Laparoscopic sleeve gastrectomy, or lap sleeve surgery, is a type of bariatric surgery. It helps severely obese patients lose weight by reducing the size of their stomach. With a smaller stomach, your food intake will be reduced, allowing you to feel full when you eat less.
The resulting weight loss will help to improve or prevent many life-threatening weight-related conditions, such as diabetes, high blood pressure, high cholesterol, and stroke. You will also enjoy greater mobility and a better quality of life.
You will need to meet the minimum requirements to qualify for the procedure, which includes:
- Having made reasonable effort to lose weight through diet, exercise or medication but have not lost a significant amount of weight, or have regained your lost weight.
- Your body mass index (BMI) is above 37.5, or above 32.5 with accompanying health problems, such as diabetes, hypertension, hyperlipidaemia, or obstructive sleep apnoea.
You will also need to consult our specialists and undergo screening tests. Besides evaluating your eligibility, these tests will help to exclude other treatable metabolic causes of obesity and help you understand more about the procedure.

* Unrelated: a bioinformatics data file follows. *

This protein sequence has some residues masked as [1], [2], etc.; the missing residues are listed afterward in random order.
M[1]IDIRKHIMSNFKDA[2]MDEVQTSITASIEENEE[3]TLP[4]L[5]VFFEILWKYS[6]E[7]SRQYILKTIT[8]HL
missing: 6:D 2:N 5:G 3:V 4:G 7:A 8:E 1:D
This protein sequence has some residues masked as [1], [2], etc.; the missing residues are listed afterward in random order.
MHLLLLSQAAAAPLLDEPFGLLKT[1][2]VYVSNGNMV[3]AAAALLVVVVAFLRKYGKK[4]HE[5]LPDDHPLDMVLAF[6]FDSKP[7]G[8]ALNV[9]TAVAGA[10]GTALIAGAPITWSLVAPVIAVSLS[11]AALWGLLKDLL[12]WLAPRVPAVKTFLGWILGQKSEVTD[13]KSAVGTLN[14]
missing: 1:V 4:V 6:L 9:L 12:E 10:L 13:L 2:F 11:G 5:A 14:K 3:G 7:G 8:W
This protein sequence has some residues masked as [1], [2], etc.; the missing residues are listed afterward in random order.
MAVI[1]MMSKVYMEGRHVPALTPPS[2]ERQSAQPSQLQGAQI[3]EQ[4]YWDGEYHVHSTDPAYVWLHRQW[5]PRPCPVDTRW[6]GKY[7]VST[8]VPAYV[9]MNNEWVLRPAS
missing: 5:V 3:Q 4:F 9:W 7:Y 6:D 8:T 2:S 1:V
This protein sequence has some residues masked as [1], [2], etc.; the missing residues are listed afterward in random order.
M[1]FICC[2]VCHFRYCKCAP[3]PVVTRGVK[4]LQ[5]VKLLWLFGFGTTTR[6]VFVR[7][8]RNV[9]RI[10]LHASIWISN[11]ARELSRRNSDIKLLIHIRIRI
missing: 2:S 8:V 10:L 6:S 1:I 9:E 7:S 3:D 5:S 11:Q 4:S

If you wish to learn more about the procedure, or find out whether you are eligible, make an enquiry or appointment with our bariatric surgeon.
What Happens During a Lap Sleeve Gastrectomy
The lap sleeve gastrectomy is done laparoscopically, which reduces post-operative pain and healing time. A few small incisions, ranging from 0.5 to 1.5cm will be made in your abdomen.
A telescopic camera, instruments and staple devices are inserted through these incisions into your stomach. The surgeon then staples and cut your stomach to create a tube and reduce its capacity. The entire operation will take up to two hours.
After The Procedure
In the first few weeks after your surgery, your diet will be limited to fluids and pureed foods only. You will also need to take B complex vitamins to help with the healing process.
As your stomach now has a smaller capacity, you will feel full after eating much less. Your calorie intake will decrease, resulting in sustained weight loss. Depending on the weight, an average person may lose about 50 to 60 per cent of his or her excess weight1, which is about 20 to 70kg, at a rate of three to four kilograms a month. You should also follow-up with your doctor every year so he or she can monitor your progress.
1 Excess weight is your current weight minus your ideal weight.
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